A few signs point to later economic revival
July 14, 2003,
The U.S. manufacturing economy remained sluggish, declining slightly in June, but growth in new orders, production and export orders could be an encouraging sign that the sector is poised for a turn-around later this year, according to a monthly canvass of the nation's purchasing managers.
"While the overall economy appears to be in a recovery, the manufacturing sector failed to grow in June," said Norbert Ore, chairman of the ISM's Business Survey Committee. "However, the improved showing of the New Orders, Production and New Export Indexes is encouraging as it appears that manufacturing is positioned for a recovery in the second half."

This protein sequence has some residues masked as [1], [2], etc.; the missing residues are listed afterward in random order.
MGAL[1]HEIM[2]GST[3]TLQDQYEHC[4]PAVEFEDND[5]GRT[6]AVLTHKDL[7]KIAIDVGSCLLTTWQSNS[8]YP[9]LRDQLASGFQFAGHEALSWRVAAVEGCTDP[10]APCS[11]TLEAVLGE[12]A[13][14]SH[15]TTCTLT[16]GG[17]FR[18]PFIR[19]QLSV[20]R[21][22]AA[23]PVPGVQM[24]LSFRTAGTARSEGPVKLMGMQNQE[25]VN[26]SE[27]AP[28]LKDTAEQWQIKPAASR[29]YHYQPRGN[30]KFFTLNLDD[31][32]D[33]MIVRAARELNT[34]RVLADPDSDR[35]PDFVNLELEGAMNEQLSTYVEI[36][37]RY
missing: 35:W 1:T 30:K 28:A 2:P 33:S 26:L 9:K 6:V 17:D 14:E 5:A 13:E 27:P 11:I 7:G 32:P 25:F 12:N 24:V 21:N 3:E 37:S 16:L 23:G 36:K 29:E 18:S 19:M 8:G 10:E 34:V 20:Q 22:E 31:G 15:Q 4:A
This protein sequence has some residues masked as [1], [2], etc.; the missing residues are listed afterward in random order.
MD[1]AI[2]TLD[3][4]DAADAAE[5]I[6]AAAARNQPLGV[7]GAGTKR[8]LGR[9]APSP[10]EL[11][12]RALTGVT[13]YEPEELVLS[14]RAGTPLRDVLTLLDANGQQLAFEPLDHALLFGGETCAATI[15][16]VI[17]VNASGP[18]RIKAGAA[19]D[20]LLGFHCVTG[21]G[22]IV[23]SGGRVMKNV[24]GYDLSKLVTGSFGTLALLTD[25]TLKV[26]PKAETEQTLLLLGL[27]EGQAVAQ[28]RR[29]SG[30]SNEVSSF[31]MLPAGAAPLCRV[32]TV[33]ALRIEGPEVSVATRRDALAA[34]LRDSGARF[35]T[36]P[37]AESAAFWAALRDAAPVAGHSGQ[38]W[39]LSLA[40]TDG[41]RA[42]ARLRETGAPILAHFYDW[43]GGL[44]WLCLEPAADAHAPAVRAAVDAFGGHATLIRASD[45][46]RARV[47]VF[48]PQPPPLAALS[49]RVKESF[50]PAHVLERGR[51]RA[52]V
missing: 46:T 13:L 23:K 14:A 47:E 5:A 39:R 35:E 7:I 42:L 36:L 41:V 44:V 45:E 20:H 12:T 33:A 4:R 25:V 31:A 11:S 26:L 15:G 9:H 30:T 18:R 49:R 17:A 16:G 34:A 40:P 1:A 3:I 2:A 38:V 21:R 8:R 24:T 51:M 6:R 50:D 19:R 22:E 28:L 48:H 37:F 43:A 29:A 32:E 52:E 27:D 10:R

Purchasing managers are growing bullish of late as the overall economy shows signs of turning. "The mood of the survey respondents has definitely turned upbeat, and is evidenced by the fact that nine industries reported growth this month."
Putting some pressure on the bottom line, the prices that manufacturers paid for raw materials and supplies climbed higher in June. But on the up-side, said Ore, it was a short list of commodities reported up in price.
During May, said Ore, a number of manufacturing indicators started to improve, "and this month we see further strengthening of these indexes. This is certainly encouraging for the second half."
In a particularly hopeful sign, the New Orders Index grew in June for a second straight month with a reading of 52.2 up modestly from 51 0 in May. The Production Index improved for a third straight month, coming in at 52.9, up from 51.5 in May, 47.0 in April and 46.3 in March.
month-over-month percentage-point change
|Source: Institute for Supply Management
|Purchasing Managers' Index||+0.4|
|Prices manufacturers pay||+5.0|
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